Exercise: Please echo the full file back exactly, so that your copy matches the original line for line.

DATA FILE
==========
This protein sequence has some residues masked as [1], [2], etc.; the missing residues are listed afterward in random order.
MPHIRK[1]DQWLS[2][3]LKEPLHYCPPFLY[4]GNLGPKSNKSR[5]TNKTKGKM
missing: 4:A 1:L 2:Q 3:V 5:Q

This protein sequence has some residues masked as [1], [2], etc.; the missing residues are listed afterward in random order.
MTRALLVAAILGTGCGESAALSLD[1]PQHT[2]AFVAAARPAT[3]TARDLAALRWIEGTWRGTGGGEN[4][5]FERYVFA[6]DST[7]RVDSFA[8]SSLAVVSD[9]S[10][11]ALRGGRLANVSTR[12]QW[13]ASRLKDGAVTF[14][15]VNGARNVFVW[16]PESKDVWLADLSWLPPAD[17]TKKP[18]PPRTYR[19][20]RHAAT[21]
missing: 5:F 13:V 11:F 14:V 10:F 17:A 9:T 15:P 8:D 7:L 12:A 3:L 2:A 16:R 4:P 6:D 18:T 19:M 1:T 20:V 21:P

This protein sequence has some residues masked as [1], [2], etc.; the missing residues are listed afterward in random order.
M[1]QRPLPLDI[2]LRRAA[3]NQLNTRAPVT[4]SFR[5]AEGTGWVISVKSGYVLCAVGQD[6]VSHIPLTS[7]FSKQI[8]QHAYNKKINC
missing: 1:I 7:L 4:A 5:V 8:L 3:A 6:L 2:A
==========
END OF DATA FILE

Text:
This protein sequence has some residues masked as [1], [2], etc.; the missing residues are listed afterward in random order.
MPHIRK[1]DQWLS[2][3]LKEPLHYCPPFLY[4]GNLGPKSNKSR[5]TNKTKGKM
missing: 4:A 1:L 2:Q 3:V 5:Q

This protein sequence has some residues masked as [1], [2], etc.; the missing residues are listed afterward in random order.
MTRALLVAAILGTGCGESAALSLD[1]PQHT[2]AFVAAARPAT[3]TARDLAALRWIEGTWRGTGGGEN[4][5]FERYVFA[6]DST[7]RVDSFA[8]SSLAVVSD[9]S[10][11]ALRGGRLANVSTR[12]QW[13]ASRLKDGAVTF[14][15]VNGARNVFVW[16]PESKDVWLADLSWLPPAD[17]TKKP[18]PPRTYR[19][20]RHAAT[21]
missing: 5:F 13:V 11:F 14:V 10:F 17:A 9:T 15:P 8:D 7:L 12:A 3:L 2:A 16:R 4:P 6:D 18:T 19:M 1:T 20:V 21:P

This protein sequence has some residues masked as [1], [2], etc.; the missing residues are listed afterward in random order.
M[1]QRPLPLDI[2]LRRAA[3]NQLNTRAPVT[4]SFR[5]AEGTGWVISVKSGYVLCAVGQD[6]VSHIPLTS[7]FSKQI[8]QHAYNKKINC
missing: 1:I 7:L 4:A 5:V 8:L 3:A 6:L 2:A